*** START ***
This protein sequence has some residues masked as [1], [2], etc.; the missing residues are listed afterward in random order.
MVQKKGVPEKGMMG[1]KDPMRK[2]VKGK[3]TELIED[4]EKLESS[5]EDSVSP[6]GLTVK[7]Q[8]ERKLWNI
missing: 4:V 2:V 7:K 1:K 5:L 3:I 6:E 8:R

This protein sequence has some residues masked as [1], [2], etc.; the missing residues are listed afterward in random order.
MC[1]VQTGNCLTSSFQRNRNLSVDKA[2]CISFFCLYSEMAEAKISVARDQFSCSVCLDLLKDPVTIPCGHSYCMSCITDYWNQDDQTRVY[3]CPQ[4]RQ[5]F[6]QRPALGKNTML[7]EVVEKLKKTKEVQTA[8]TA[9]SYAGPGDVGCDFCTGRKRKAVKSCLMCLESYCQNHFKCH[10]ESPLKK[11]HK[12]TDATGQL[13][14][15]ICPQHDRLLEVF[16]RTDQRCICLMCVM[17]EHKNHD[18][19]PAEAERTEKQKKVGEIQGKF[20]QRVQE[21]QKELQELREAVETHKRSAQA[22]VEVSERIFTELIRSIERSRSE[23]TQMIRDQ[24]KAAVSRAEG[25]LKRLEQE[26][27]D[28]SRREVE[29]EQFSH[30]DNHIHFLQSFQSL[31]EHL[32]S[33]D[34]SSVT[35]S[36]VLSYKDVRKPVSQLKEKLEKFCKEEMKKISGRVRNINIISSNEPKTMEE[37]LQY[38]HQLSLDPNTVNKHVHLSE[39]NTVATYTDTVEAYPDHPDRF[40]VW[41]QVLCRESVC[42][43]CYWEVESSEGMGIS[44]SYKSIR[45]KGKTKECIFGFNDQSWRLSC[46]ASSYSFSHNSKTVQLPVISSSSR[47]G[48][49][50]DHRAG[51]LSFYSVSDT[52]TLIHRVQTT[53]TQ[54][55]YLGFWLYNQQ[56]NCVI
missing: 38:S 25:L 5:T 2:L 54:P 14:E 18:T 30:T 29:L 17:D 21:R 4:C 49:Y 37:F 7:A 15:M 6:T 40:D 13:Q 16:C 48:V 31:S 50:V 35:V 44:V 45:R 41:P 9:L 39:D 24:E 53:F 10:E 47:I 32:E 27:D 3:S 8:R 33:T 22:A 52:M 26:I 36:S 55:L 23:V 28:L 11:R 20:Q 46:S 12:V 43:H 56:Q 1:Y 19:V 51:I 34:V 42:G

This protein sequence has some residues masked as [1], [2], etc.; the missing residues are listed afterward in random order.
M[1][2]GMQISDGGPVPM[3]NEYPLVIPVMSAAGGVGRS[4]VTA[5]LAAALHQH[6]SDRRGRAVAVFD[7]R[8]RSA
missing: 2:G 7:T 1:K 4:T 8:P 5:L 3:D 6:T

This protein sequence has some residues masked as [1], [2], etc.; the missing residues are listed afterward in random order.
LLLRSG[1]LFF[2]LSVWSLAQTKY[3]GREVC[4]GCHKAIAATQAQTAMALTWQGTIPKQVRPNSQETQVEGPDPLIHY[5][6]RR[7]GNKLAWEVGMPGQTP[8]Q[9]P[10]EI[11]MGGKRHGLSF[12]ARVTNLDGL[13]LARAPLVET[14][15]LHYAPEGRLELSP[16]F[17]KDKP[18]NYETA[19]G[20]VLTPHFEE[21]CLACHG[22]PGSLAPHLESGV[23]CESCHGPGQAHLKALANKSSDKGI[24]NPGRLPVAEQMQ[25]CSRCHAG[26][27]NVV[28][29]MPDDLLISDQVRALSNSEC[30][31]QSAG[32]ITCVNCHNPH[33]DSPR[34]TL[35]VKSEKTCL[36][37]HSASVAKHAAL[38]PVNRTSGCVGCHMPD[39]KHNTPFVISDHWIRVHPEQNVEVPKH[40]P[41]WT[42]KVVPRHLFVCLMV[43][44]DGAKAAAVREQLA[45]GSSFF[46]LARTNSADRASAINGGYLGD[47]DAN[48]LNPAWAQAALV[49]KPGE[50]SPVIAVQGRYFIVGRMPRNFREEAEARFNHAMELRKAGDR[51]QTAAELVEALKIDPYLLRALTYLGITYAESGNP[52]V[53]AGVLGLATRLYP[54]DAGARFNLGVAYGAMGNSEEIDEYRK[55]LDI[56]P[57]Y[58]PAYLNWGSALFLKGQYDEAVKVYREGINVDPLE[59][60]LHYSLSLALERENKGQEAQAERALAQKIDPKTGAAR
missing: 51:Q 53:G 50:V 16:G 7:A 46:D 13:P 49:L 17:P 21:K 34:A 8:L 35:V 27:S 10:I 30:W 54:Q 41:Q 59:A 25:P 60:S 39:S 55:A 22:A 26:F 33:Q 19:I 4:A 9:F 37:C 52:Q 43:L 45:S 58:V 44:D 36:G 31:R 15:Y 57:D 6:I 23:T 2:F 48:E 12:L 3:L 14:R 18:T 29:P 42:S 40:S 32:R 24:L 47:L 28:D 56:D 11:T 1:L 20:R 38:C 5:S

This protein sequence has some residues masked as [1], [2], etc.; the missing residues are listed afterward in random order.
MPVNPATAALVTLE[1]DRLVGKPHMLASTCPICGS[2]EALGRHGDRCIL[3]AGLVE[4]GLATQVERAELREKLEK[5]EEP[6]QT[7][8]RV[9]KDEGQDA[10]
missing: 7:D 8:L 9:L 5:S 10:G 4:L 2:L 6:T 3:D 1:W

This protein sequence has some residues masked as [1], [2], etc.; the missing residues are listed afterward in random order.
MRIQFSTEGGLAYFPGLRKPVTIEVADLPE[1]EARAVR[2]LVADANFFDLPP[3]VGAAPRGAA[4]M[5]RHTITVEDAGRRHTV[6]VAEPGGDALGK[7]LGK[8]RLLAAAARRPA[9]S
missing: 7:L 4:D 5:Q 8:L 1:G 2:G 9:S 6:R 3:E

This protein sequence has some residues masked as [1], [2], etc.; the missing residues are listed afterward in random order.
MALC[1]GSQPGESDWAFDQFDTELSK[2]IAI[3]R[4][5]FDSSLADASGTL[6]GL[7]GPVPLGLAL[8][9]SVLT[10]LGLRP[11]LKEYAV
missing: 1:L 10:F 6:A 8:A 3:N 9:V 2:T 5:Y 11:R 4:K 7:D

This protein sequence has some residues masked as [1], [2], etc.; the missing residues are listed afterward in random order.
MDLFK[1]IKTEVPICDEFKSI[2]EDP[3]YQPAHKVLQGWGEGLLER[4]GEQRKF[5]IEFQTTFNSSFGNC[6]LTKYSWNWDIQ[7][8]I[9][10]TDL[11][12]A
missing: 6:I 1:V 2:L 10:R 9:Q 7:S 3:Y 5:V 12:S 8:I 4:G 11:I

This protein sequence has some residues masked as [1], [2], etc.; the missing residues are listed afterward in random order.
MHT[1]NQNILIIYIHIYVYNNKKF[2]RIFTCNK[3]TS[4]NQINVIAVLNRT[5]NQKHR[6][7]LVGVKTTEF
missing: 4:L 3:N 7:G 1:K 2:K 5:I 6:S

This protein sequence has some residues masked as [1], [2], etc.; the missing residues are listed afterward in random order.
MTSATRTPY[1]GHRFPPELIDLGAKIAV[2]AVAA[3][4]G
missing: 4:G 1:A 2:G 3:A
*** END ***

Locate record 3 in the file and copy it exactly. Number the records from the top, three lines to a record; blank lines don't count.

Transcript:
This protein sequence has some residues masked as [1], [2], etc.; the missing residues are listed afterward in random order.
M[1][2]GMQISDGGPVPM[3]NEYPLVIPVMSAAGGVGRS[4]VTA[5]LAAALHQH[6]SDRRGRAVAVFD[7]R[8]RSA
missing: 2:G 7:T 1:K 4:T 8:P 5:L 3:D 6:T